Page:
Presidio & Ferries Railway

by Joe Thompson

Where Should I Go from Here? Visit the Map

Columbus and Jackson Presidio & Ferries customers transferred from Washington/Jackson horse cars to cable trains that ran out Columbus to Union. Note the broad gauge tracks.

line: Union Street

opened: 23-Oct-1880. Montgomery Street (now Columbus Avenue) from Washington to Union, Union to Steiner.

extended: 1892. Union from Steiner to Baker, Baker to Lombard, Lombard to the Presidio. Private right of way in the Presidio to the main post.

powerhouse: Union and Leavenworth

grip: Hallidie bottom grip, screw-operated

grip: converted to Stut grip, lever-operated (?) in 1892. The shanks of the Hallidie grip were not strong enough to go around the pull curves in the extension.

gauge: 5'0"

cars: double-ended dummy & trailer trains.

turntables: cross overs.

crossings:
IntersectionCompanyStatus
Union/MasonFCHsuperior
Union/HydeCSCsuperior

notes: This was the only cable car line other than the Clay Street Hill line to use the Hallidie bottom grip. It was the first cable car line to go around a corner, with a let-go curve at Columbus & Union. All previous lines had operated straight from terminous to terminous.

The company operated a horse-car line on Washington & Jackson which connected the eastern end of the cable line to the Ferry Building. Before the 1892 extension, the company ran a steam dummy line on Steiner, Greenwich, Baker, and private right of way to the Presidio. After the extension, the steam line ran on Baker from Greenwich to the Harbor View Resort (now the Marina district). Read about the company's steam operations in "When Steam Ran on The Streets of San Francisco, Part I," by Walter Rice and Emiliano Echeverria.
JCH Stut

The Hallidie grip's shanks were not strong enough to stand the pull curve in the extension, so it was replaced by a new grip, designed by JCH Stut.

Cable car operations were wiped out by the earthquake and fire in 1906. The entire system was converted to an electric line. The company was taken over by the city in 1913. The line became the E Union Street line of the San Francisco Municipal Railway. It is now the 41 Union trolley bus line.

Union Street, 1906 Presidio & Ferries tracks along Union Street, severely twisted by the 1906 Earthquake (Source: [group 50:15410], Zelda Mackay Collection of Stereographic Views, BANC PIC 1905.14906-.16118 -- STER, The Bancroft Library, University of California, Berkeley).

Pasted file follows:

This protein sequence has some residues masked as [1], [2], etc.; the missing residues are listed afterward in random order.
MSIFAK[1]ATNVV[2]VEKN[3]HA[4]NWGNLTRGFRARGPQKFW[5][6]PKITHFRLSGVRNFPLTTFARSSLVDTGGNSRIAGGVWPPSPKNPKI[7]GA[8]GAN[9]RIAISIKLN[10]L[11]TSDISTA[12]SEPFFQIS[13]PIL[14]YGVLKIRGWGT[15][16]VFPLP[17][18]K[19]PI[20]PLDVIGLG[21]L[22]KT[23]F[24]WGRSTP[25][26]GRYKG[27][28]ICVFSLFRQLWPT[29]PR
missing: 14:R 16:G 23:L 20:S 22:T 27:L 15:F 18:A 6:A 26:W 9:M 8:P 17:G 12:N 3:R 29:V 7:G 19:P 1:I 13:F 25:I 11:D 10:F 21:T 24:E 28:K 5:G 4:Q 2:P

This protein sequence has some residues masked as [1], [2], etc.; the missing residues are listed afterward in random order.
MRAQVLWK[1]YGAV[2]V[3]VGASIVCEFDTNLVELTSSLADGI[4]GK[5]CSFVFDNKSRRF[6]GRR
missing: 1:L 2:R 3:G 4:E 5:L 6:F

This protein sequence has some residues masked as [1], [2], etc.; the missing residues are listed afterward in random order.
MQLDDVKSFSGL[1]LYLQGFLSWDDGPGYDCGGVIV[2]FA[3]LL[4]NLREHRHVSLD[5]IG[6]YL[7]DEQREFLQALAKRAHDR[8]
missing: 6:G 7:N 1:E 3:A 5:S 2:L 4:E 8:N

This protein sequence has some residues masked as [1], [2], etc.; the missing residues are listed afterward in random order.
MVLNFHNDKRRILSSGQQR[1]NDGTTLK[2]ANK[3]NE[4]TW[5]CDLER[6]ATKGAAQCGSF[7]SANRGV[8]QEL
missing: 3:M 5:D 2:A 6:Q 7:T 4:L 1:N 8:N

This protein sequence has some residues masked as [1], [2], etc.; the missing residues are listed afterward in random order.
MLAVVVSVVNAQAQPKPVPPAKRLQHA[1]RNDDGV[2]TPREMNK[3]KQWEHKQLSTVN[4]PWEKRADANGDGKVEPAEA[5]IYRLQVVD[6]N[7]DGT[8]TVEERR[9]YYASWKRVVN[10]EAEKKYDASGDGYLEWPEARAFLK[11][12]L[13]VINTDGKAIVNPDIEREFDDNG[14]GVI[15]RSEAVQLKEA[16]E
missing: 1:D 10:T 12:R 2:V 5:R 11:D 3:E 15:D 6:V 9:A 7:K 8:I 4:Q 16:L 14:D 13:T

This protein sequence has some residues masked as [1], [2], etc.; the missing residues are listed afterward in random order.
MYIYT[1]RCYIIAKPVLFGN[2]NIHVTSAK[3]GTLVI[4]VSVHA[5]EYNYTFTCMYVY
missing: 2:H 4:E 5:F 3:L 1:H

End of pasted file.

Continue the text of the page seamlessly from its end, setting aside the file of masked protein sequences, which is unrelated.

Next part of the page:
Presidio & Ferries Profile Presidio and Ferries Railway profile (Source: Library of Congress Historic American Buildings Survey/Historic American Engineering Record (LC-HABS/HAER) HAER,CAL,38-SANFRA,137-2)
Union & Leavenworth layout Union/Leavenworth powerhouse in 1899. Union is to the right. (Source: Sanborn Fire Insurance Maps, San Francisco, 1899-1900, Vol 4, Sheet 394).
Union & Leavenworth layout Jefferson/Lyon roundhouse in 1899. Jefferson is at the top of the map and Lyon is to the right. (Source: Sanborn Fire Insurance Maps, San Francisco, 1899-1900, Vol 4, Sheet 389).
PF Steam Dummy Presidio & Ferries steam dummy operating on the Harbor View extension before 1906 (Source: [group 5:50b], Roy D. Graves Pictorial Collection, ca. 1850-ca. 1968, BANC PIC 1905.17500--ALB, The Bancroft Library, University of California, Berkeley).

Hello Central, Give Me the Presidio & Ferries

Here is the Presidio & Ferries Railway's listing in the February, 1903 Pacific States Telephone and Telegraph Company San Francisco phone directory:

East 802. Presidio & Ferries R. R. Co., Ofc. Union & Sharps Pl.

Dedicated volunteers at San Francisco Genealogy typed in every page of the book.

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Last updated 01-May-2014